For a good summary of how the Amendment to NYSE Rule 452 may affect your corporation read:  Willkie, Farr, & Gallagher, LLP: Discretionary Voting by Brokers Prohibited in Director Elections

Read the SEC Announcement at

A Shift in the Burden of the Liquidity Crunch

Liquidity is tight.  CFOs are doing whatever they can to keep a reserve of ‘dry powder’ cash.  This includes stretching account payables as far as possible, even if it means alienating some long term vendors.  Many vendors have been slammed by a surge of unpaid bills.  Now these same companies are receiving notifications that customers are going to take longer to pay.  The following is typical of the wording included:

“We are changing our payment policy to 90 days effective (Month/Day), 2009. Please plan your cash flow requirements accordingly.”

                With these two simple sentences, the CFO of one company is effectively sharing the credit pressure with another CFO.  Changing the payment policy puts additional pressure on the vendor to increase their bank borrowings and to increase the timeframe in which this company takes to pay their vendors. An end to this cycle does not seem to be possible in the near term, as the economy continues to experience negative momentum.  As a result the accounts receivable DSO (days sales outstanding) will continue to increase, and an associated increase of time to pay vendors.  To make this less painful for all parties involved, CFOs are taking steps to improve their partnerships by being open as to why the action of stretching the payment cycle is being taken.  Sending a clear message that the steps are not arbitrary and will not be forever goes a long way.

By: Tracy Levine, President, Advantage Talent, Inc.

Dashboards:Managing the Information Flow for Meaningful Strategic Planning

Ultimately, it is up to the CFO to make sure that the financial information that is shared with other members of the Executive Management Team, the Board of Directors or the Private Equity Group accurately reflects the true health of the company and the performance of the company so that relevant strategic planning can be implemented.  To help streamline the information and to have a more timely flow of information, many companies are using Dashboards with varying degrees of success and satisfaction.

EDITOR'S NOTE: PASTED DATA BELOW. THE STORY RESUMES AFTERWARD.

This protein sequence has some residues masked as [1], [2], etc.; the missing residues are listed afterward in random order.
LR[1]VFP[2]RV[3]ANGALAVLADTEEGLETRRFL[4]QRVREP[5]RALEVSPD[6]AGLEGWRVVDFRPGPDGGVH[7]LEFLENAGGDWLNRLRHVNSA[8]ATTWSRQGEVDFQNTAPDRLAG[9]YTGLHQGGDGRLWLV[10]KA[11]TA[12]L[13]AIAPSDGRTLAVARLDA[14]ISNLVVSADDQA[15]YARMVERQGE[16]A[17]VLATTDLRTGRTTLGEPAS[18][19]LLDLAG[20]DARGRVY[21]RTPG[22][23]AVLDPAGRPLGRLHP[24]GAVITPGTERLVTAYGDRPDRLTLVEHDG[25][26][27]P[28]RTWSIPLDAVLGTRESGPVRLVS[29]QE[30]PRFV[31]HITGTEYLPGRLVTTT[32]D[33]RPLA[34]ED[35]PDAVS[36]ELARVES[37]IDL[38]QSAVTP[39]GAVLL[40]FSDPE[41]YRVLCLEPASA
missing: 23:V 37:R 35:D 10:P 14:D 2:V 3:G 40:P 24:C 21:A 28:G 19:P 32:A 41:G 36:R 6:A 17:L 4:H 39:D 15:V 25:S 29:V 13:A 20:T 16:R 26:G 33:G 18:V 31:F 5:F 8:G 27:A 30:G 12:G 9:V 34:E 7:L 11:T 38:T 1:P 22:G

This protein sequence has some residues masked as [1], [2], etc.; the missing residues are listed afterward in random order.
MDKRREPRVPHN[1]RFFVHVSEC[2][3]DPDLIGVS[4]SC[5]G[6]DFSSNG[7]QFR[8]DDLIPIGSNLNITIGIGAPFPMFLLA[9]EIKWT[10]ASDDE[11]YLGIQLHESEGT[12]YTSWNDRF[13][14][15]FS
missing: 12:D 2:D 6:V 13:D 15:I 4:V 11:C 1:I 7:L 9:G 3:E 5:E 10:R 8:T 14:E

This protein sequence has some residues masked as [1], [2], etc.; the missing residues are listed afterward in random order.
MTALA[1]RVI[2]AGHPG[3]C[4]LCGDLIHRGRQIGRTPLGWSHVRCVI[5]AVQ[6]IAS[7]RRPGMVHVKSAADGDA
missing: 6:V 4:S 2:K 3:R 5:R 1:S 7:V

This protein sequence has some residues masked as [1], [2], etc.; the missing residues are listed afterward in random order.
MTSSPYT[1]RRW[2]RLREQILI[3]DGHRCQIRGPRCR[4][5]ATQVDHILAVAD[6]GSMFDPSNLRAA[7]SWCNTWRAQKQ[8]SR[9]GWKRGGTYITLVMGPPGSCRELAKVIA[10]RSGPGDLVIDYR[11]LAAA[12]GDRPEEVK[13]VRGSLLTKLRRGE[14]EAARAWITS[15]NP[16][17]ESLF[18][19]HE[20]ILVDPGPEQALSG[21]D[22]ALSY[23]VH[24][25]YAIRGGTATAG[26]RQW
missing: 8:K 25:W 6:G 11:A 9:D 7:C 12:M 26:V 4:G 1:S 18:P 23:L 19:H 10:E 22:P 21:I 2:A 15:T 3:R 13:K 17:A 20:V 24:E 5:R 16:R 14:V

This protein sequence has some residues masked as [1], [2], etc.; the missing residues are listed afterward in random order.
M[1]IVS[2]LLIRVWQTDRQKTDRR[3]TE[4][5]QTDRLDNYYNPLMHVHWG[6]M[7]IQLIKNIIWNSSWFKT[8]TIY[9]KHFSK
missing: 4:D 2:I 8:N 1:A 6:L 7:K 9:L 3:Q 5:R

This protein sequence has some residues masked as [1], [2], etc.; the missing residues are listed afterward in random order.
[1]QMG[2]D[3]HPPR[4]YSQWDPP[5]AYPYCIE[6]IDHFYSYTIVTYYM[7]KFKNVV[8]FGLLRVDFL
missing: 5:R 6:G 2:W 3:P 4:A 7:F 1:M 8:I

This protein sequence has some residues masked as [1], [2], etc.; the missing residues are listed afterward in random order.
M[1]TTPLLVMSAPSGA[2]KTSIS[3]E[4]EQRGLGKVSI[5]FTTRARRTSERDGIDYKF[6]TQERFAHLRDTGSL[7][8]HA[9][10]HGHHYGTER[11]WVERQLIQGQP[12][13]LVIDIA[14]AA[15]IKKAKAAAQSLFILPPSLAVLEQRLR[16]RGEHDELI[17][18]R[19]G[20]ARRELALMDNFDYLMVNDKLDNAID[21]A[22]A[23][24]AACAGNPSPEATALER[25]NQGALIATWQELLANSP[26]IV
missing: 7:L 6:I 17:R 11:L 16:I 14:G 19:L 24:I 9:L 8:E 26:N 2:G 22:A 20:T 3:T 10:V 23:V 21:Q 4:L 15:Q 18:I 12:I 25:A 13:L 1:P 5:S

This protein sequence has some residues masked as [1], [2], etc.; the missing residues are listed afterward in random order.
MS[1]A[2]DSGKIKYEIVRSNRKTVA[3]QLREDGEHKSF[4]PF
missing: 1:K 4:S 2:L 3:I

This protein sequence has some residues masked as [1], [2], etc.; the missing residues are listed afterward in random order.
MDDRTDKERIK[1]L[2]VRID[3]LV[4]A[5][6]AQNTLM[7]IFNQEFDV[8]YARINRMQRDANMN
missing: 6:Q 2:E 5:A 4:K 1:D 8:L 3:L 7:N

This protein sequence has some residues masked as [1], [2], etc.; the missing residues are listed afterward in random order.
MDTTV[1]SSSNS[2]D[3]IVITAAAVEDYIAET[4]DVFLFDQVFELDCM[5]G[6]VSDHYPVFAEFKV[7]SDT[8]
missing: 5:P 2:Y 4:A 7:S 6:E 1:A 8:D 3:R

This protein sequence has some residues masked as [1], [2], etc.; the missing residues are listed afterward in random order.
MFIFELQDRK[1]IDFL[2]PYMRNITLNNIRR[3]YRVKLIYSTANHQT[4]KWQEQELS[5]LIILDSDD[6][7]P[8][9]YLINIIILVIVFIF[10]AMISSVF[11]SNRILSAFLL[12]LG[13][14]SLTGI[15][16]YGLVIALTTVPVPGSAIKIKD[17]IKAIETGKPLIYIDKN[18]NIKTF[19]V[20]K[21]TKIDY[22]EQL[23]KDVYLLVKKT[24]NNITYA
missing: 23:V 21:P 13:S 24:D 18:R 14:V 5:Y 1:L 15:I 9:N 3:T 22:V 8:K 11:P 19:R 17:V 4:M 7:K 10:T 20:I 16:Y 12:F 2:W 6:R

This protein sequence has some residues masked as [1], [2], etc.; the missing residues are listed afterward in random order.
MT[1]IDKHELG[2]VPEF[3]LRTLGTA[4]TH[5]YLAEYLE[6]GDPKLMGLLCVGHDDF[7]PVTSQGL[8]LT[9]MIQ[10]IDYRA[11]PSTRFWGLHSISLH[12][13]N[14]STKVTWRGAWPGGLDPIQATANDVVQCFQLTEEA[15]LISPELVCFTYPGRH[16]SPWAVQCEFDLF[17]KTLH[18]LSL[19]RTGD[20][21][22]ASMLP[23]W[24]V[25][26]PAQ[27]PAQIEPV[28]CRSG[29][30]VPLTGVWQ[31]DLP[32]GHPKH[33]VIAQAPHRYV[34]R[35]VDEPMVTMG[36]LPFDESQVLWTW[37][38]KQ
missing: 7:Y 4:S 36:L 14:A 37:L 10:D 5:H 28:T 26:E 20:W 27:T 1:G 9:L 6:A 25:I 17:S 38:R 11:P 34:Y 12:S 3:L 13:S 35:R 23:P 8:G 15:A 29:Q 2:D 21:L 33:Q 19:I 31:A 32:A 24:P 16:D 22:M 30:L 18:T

A good dashboard delivers information in a customized manner that is tailored to the industry and the individual company.  Effective dashboards all have the following characteristics: 1.) Includes meaningful key performance indicators; 2.) User friendly summaries that are timely and transparent so that management can be proactive instead of reactive in running the business; 3.) Allows management to use a collaborative approach to create best practices; 4.) Effectively and accurately tracks performance indicators, such as, profitability, backlog, cash flow requirements, inventory levels, receivables management, etc.

Some of the red flags of an ineffective dashboard are the following: 1.) Reams of data that provides minimal insight; 2.) Lack of ability for customization which is particularly a problem for businesses that have grown rapidly through acquisitions where each subsidiary is using a different system; 3.) Excessive readjustments to information, incomplete information or incorrect information that renders the reports minimally useful; 4.) Lack of buy in by management of the importance of assuring the information is entered in a timely manner.   Most managers are expected to do more with less time and resources.  They are forced to prioritize their work and filling in the information for the dashboard rarely makes it to the top of anyone’s list.  This is particularly true of sales management which is typically paid on closing deals not on the amount of reports that are filled out.  Getting buy in by others and showing them the value of participating is vital to gathering complete financial data.

Cost Cutting without Sacrificing Human Capital